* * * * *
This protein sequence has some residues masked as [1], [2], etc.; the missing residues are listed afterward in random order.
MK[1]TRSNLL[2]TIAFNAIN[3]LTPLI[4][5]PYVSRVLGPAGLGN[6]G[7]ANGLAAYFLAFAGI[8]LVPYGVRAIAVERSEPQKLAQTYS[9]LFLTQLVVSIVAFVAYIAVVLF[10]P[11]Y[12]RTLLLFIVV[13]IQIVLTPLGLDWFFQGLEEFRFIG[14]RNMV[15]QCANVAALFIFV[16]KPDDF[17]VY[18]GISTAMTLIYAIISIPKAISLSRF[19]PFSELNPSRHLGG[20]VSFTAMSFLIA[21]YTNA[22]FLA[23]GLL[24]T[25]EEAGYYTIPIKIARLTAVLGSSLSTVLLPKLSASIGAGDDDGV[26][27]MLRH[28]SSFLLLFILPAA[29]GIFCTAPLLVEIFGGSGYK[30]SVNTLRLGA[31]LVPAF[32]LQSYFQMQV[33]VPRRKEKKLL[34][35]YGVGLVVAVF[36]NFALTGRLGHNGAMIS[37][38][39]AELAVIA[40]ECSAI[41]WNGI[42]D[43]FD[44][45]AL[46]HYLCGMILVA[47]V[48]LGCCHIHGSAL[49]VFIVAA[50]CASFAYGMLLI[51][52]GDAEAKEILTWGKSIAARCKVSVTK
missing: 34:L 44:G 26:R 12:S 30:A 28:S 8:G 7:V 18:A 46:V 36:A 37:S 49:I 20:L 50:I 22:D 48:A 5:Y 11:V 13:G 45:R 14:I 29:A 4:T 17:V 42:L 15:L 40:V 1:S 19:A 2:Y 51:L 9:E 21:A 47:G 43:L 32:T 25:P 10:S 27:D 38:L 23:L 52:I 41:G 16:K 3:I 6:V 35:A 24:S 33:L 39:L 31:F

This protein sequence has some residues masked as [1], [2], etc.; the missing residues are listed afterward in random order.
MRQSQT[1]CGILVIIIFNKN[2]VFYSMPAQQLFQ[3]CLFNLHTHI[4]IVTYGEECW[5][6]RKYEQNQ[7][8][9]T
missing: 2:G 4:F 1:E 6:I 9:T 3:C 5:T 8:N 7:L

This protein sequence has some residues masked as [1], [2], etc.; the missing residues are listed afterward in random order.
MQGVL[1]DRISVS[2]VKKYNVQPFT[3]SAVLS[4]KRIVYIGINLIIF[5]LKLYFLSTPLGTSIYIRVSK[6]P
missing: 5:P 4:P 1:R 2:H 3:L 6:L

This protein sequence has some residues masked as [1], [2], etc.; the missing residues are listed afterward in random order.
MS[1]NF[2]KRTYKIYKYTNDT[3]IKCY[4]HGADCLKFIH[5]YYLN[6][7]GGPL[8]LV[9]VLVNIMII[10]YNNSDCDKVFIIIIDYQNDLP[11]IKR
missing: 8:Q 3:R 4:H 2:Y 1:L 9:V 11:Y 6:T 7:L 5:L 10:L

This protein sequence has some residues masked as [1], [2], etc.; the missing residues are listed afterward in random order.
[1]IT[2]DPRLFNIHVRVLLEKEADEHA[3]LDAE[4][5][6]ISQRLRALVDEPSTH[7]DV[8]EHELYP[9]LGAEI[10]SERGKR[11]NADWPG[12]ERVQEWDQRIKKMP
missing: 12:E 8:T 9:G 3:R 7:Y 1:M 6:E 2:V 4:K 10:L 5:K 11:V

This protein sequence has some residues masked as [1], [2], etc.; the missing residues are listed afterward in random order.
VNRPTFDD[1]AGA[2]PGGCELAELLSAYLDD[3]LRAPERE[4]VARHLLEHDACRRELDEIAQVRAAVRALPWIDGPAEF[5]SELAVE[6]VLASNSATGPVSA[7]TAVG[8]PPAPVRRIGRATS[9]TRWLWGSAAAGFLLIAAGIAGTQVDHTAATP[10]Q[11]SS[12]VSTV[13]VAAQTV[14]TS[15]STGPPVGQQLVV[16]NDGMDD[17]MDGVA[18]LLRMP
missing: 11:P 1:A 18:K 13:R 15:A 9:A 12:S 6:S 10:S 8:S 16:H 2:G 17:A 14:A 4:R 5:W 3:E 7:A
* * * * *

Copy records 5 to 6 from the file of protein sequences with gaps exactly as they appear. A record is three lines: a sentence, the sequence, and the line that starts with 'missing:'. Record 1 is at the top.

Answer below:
This protein sequence has some residues masked as [1], [2], etc.; the missing residues are listed afterward in random order.
[1]IT[2]DPRLFNIHVRVLLEKEADEHA[3]LDAE[4][5][6]ISQRLRALVDEPSTH[7]DV[8]EHELYP[9]LGAEI[10]SERGKR[11]NADWPG[12]ERVQEWDQRIKKMP
missing: 12:E 8:T 9:G 3:R 7:Y 1:M 6:E 2:V 4:K 10:L 5:K 11:V

This protein sequence has some residues masked as [1], [2], etc.; the missing residues are listed afterward in random order.
VNRPTFDD[1]AGA[2]PGGCELAELLSAYLDD[3]LRAPERE[4]VARHLLEHDACRRELDEIAQVRAAVRALPWIDGPAEF[5]SELAVE[6]VLASNSATGPVSA[7]TAVG[8]PPAPVRRIGRATS[9]TRWLWGSAAAGFLLIAAGIAGTQVDHTAATP[10]Q[11]SS[12]VSTV[13]VAAQTV[14]TS[15]STGPPVGQQLVV[16]NDGMDD[17]MDGVA[18]LLRMP
missing: 11:P 1:A 18:K 13:R 15:A 9:A 12:S 6:S 10:S 8:S 16:H 2:G 17:A 14:A 4:R 5:W 3:E 7:A